When you include the American Institute for Cancer Research in your estate plans, you make a major difference in the fight against cancer.

Corporate Champions who partner with the American Institute for Cancer Research stand at the forefront of the fight against cancer

The Continuous Update Project (CUP) is an ongoing program that analyzes global research on how diet, nutrition and physical activity affect cancer risk and survival.

A major milestone in cancer research, the Third Expert Report analyzes and synthesizes the evidence gathered in CUP reports and serves as a vital resource for anyone interested in preventing cancer.

AICR has pushed research to new heights, and has helped thousands of communities better understand the intersection of lifestyle, nutrition, and cancer.

Read real-life accounts of how AICR is changing lives through cancer prevention and survivorship.

We bring a detailed policy framework to our advocacy efforts, and provide lawmakers with the scientific evidence they need to achieve our objectives.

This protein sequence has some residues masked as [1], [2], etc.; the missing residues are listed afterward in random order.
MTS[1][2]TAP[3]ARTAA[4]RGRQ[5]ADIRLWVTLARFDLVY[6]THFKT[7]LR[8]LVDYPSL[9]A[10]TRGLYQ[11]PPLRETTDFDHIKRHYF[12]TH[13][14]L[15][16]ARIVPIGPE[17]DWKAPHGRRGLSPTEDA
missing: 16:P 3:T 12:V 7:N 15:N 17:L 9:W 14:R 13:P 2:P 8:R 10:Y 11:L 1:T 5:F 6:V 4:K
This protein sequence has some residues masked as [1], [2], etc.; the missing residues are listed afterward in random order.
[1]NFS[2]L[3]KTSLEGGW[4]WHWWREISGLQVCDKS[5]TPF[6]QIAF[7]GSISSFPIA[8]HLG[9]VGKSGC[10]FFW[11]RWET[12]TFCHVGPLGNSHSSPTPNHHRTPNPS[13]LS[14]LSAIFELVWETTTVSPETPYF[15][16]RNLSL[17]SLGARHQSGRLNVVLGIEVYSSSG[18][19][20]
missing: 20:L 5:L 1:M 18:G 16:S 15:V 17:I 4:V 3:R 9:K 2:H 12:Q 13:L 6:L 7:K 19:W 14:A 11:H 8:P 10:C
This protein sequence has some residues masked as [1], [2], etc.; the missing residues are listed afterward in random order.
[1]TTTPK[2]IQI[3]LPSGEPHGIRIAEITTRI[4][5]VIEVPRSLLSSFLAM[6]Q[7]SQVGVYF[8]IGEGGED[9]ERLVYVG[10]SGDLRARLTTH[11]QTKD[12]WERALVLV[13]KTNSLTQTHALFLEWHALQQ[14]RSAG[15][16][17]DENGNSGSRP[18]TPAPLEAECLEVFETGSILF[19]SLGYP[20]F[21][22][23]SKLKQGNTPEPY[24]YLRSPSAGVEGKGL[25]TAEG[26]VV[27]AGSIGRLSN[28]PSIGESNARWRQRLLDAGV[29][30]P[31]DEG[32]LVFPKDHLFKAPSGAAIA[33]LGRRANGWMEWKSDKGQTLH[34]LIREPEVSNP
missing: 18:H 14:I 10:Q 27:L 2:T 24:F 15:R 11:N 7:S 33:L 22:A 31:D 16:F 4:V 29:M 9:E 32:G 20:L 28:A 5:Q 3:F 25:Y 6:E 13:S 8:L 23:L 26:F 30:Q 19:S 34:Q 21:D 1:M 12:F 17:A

AICR champions research that increases understanding of the relationship between nutrition, lifestyle, and cancer.

AICR’s resources can help you navigate questions about nutrition and lifestyle, and empower you to advocate for your health.

AICR is committed to putting what we know about cancer prevention into action. To help you live healthier, we’ve taken the latest research and made 10 Cancer Prevention Recommendations.

November 5, 2009 | 1 minute read

Colon Cancer is Preventable

People need to know that colon cancer is largely preventable, was the key message from the first presenter — David S. Alberts, MD — at AICR’s research conference. With everything we know about colon cancer prevention, he said, it’s unimaginable that colon cancer is still the second leading cause of cancer deaths.

We know all the clinical behaviors that are required for a person to prevent this disease.

The development of colon cancer is a long continuum; it doesn’t happen overnight, in months or a few years. We know all the clinical behaviors that are required for a person to prevent this disease: physical activity, a healthy diet. This sequence has a 20-30 year period during which time we can intervene and do something about its development.

He noted that one point today’s USA Today story missed was the importance of physical activity. You can overcome the obesity problem with physical activity, he said. We also know that obese people who are physically active reduce their risk of colorectal cancer just like anybody else.

This is a message that should be on everyone’s breakfast and dinner table. And every time you do sit-ups, it’s taking a step to prevent colon cancer.

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